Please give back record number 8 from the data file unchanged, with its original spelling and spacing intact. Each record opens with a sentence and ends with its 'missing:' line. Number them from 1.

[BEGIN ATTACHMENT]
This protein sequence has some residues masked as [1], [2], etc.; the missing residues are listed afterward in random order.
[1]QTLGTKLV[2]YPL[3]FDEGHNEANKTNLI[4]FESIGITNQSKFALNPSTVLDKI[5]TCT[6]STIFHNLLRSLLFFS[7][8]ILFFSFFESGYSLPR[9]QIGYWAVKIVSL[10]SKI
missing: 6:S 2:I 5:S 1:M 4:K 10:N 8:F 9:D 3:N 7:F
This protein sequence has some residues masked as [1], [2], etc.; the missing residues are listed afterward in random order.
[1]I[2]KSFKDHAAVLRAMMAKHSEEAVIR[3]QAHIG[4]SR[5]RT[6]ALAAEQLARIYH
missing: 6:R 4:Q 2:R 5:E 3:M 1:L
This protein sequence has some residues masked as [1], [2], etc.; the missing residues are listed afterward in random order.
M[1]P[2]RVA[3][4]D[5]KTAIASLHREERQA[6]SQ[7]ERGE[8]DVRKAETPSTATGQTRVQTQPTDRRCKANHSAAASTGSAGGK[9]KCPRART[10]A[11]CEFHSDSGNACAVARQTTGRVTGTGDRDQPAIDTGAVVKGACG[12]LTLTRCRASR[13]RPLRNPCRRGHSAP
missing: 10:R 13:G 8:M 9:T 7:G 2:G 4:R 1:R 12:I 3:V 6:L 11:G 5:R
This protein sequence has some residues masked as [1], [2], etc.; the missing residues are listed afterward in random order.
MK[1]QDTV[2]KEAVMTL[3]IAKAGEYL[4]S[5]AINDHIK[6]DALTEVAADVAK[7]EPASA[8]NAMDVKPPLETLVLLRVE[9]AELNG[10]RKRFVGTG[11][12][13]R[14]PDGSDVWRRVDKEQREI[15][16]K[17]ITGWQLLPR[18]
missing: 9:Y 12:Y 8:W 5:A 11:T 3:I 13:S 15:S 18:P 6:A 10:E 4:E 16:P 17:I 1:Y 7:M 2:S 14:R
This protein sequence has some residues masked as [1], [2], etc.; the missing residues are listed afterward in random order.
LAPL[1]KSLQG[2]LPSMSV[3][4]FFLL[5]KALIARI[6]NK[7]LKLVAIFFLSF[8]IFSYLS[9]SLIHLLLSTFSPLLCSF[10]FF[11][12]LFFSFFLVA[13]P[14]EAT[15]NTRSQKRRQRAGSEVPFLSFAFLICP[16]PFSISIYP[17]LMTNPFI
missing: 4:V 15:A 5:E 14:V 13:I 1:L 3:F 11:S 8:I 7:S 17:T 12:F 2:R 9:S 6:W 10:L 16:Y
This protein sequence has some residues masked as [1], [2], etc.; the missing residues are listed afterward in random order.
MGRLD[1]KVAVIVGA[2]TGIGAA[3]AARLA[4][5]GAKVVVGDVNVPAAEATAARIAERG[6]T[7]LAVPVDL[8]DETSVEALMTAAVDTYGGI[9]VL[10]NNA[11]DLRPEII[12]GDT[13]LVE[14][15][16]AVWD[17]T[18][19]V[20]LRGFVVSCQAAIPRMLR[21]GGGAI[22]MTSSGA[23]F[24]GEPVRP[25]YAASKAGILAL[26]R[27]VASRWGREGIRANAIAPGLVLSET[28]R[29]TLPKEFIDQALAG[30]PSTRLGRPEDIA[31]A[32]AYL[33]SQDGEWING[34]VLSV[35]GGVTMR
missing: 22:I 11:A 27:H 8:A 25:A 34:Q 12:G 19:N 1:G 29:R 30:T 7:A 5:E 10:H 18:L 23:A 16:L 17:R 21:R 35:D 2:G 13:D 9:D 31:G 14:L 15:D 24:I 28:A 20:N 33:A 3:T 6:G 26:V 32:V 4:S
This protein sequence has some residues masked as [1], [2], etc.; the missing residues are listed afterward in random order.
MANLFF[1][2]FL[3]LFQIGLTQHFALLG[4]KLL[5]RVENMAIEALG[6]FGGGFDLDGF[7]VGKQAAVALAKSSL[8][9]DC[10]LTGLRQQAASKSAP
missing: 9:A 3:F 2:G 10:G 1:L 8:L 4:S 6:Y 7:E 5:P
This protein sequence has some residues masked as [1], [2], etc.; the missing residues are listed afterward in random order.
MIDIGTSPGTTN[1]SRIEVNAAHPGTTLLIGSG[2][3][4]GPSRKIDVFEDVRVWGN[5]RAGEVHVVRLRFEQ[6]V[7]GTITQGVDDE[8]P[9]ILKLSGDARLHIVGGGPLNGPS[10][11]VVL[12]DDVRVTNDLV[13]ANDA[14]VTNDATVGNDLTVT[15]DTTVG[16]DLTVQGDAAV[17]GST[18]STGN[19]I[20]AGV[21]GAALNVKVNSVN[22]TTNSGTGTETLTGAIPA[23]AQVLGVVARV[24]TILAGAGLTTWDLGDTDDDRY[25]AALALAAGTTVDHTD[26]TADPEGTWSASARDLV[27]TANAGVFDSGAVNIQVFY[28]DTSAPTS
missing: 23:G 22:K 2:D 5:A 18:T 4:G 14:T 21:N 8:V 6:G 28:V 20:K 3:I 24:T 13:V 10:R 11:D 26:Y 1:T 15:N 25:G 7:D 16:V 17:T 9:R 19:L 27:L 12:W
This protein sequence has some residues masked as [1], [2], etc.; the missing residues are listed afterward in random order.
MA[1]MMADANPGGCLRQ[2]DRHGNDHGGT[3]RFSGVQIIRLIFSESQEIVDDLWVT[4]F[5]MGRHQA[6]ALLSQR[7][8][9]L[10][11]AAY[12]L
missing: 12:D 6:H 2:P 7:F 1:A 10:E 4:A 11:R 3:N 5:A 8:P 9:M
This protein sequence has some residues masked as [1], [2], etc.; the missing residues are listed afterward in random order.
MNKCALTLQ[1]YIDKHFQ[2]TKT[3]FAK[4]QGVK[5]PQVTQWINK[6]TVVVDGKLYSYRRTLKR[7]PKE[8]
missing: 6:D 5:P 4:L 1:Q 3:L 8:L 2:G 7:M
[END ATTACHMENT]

This protein sequence has some residues masked as [1], [2], etc.; the missing residues are listed afterward in random order.
MIDIGTSPGTTN[1]SRIEVNAAHPGTTLLIGSG[2][3][4]GPSRKIDVFEDVRVWGN[5]RAGEVHVVRLRFEQ[6]V[7]GTITQGVDDE[8]P[9]ILKLSGDARLHIVGGGPLNGPS[10][11]VVL[12]DDVRVTNDLV[13]ANDA[14]VTNDATVGNDLTVT[15]DTTVG[16]DLTVQGDAAV[17]GST[18]STGN[19]I[20]AGV[21]GAALNVKVNSVN[22]TTNSGTGTETLTGAIPA[23]AQVLGVVARV[24]TILAGAGLTTWDLGDTDDDRY[25]AALALAAGTTVDHTD[26]TADPEGTWSASARDLV[27]TANAGVFDSGAVNIQVFY[28]DTSAPTS
missing: 23:G 22:K 2:D 5:A 18:T 4:G 14:T 21:N 8:V 6:G 28:V 20:K 3:I 24:T 13:V 10:R 11:D 26:Y 1:T 15:N 25:G 7:D 16:V 17:T 9:R 19:L 27:L 12:W